sex with underage girls.

Sereyvuth readily admits the country has a

problem with sex tourism, which carries an enormous cost by deterring "normal"

tourists from visiting.

"I'm outraged at this stuff and also at the

internet that gives out information specifically about child sex," says

Sereyvuth. "My proposal is that the authorities must take appropriate measures

in all these places. They must be punished for their crimes and the punishment

must be severe to send a proper signal to these people that they will pay the

price if they do it."

As the major growth industry, tourism is touted as

vital for reducing poverty. Yet many feel the benefits gained stay with private

companies and do not reach the poor.

The minister, however, sees it

differently. He maintains that tourism provides income for medium and small

industry and also to local villagers. Part of that comes via rapid

infrastructure development, which is opening up the country and providing


"Tourism generates a lot of benefits to the guy down the

street, down in the village," he explains. "Be it the vegetable grower, or

handicraft [seller], the moto taxi [drivers] in the village, the spread is


"How many workers are in the construction companies? They are

not rich Chinese, rich Cambodians, not sons of ministers or sons of generals -

they are village people, and now they are getting 70 to 80 dollars a month, and

this is poverty reduction."

The latest figures show a rapid increase in

the numbers of people traveling to Cambodia. Around 790,000 in 2002, up from

604,000 in 2001. Sereyvuth confidently predicts a million tourists will visit

this year. By 2006, he expects 2.2 million arrivals will generate over a billion

dollars in income for the country.

Yet once here, the average tourist

stays just four or five days before jetting off on a package tour or to a

neighboring country. But the ministry has several plans to keep them here


"Number one, I think we should go for conferences, conventions,"

he says. "Number two, we should go for theme parks to cater for tourists, for

Cambodians and for expatriates. This will include entertainment, food,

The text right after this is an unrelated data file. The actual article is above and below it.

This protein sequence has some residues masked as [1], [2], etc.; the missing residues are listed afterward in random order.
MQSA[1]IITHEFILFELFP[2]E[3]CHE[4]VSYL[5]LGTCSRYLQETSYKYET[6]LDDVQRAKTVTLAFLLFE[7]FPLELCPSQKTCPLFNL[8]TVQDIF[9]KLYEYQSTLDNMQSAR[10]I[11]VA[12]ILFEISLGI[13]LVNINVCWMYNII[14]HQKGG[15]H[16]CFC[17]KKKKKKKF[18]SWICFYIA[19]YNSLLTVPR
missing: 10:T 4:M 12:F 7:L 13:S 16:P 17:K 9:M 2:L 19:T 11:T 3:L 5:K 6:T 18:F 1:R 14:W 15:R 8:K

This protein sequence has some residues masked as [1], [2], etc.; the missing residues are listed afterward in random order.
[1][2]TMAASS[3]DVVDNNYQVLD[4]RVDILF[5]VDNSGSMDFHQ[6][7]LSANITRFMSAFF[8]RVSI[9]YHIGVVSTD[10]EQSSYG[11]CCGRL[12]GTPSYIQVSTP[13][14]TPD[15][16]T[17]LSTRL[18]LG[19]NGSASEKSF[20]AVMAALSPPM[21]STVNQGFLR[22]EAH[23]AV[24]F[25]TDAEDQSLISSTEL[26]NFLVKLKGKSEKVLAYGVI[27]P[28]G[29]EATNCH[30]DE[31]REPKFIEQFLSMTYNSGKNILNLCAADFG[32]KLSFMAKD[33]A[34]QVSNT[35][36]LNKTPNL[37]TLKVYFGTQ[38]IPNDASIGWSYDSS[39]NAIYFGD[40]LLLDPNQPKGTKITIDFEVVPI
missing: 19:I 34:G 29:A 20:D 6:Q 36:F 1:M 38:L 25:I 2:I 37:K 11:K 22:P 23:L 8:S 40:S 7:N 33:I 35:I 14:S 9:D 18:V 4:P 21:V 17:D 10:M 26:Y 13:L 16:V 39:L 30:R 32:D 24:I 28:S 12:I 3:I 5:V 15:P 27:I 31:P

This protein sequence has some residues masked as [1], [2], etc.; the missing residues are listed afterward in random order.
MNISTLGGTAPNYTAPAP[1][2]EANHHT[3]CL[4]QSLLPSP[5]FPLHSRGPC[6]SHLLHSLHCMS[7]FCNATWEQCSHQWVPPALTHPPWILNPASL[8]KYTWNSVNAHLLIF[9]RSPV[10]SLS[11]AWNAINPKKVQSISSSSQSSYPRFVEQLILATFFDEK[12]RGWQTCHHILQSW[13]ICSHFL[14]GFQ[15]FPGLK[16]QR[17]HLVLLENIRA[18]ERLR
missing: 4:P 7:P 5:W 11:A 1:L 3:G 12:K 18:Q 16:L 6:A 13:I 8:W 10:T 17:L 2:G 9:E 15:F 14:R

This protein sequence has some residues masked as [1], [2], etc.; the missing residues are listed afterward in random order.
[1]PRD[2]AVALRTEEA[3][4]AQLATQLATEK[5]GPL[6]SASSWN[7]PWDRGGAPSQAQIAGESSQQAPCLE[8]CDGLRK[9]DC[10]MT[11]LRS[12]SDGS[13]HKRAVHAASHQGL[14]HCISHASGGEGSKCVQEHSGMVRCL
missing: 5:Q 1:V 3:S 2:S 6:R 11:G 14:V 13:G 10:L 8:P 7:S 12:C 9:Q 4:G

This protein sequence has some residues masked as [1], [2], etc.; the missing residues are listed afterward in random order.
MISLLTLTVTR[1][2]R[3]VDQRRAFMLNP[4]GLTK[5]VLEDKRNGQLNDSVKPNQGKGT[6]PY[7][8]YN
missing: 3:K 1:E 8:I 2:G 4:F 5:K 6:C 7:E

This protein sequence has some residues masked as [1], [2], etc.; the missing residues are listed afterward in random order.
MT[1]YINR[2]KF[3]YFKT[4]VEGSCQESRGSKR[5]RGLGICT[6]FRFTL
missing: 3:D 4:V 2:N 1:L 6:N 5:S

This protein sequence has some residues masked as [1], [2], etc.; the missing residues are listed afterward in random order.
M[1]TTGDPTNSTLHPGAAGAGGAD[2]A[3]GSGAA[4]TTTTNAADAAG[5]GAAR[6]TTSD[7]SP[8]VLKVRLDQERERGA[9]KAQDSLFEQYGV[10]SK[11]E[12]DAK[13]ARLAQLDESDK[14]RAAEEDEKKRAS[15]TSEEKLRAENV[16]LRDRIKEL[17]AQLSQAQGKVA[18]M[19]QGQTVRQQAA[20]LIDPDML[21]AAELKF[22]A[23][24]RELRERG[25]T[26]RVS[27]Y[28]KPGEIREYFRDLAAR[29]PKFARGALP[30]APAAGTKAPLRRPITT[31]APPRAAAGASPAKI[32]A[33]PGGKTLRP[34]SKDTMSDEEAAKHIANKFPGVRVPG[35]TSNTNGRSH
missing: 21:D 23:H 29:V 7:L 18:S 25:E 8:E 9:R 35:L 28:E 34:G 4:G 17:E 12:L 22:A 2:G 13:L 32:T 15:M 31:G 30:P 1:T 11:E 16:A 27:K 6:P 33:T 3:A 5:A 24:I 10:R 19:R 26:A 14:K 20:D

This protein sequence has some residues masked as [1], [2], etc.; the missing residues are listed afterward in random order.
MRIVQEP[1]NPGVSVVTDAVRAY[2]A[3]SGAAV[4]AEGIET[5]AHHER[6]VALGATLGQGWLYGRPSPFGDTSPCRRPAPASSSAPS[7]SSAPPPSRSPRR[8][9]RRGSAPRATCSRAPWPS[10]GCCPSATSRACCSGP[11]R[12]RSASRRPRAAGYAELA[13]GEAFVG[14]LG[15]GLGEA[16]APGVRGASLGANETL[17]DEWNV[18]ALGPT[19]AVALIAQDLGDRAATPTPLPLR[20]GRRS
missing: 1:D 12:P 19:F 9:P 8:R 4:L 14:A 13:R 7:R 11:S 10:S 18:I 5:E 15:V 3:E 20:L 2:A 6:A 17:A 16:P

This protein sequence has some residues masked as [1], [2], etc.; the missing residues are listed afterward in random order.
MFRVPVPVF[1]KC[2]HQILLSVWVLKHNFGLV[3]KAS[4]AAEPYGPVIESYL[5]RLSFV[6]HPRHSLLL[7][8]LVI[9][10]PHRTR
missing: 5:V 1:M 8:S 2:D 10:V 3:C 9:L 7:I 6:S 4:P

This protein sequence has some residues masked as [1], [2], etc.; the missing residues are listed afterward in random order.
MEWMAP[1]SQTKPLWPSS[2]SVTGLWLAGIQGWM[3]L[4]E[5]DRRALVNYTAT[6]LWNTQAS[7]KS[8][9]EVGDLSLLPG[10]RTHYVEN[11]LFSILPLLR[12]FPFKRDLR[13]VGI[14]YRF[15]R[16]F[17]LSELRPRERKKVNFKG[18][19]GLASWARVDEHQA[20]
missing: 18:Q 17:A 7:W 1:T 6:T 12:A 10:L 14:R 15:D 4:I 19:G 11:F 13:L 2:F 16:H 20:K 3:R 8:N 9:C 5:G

everything. People will be willing to pay at night or during the day time

because they want to enjoy.

"Thirdly we need to go for more tourism

sites, to provide more choices, to make our market more attractive," Sereyvuth

explains. "That is why we are moving to Ratanakkiri, to the eastern part of

Cambodia, to beautify Phnom Penh, do more things around Angkor Wat, around


Sereyvuth believes that focusing on Cambodia's

particular attractions is very important, but he views the country as just one

stop on the regional travel circuit. As such, its relationships with the nine

other ASEAN countries are vital to its continued marketing


"You've got to look beyond your borders. The tourism industry is

about linking up with all your neighbors," he says. "We are talking about

multiple choices, abundance of resources, convenience for travelers to move in

and out, transnational. It makes sense for tourists to travel and see as much as

they can."

Sereyvuth says that Asia gets 18 percent of the world's

tourism market, America takes 20 percent and Europe takes about 58 percent of

the 680 million arrivals worldwide.

"Regional markets are very, very

important for these countries to benefit from tourism," he says. "In order to

make this region more successful in the world market you have to combine your

resources. You have to talk, cooperate on marketing, on products."


does the need for closer regional links justify the estimated $1.8 million the

government will spend on hosting the ATF? Sereyvuth is adamant that the presence

of more than 1,000 delegates, as well as related media coverage will provide

"priceless" amounts of exposure for the country. He says the event will "go a

long, long way for the Cambodian tourism industry in the future".


outlook is rosy beyond the forum. In five years, he predicts, the tourism market

will have fully developed. He is keen to point out just how important his

ministry is.

"You are talking about millions of arrivals, hundreds of

thousands of workforce in this region, so many skills in this industry. At the

end of the day, billions of revenue," he says. "Tourism is the answer for the

future of this country. It is the most active and most powerful force in the


And, he says, Cambodia has a great deal to offer.


terms of competing in the industry - we have everything," Sereyvuth concludes.

"We are abundant in tourism products, and we have the people of Cambodia with

the Cambodian smile, forthcoming and friendly. It is a major asset for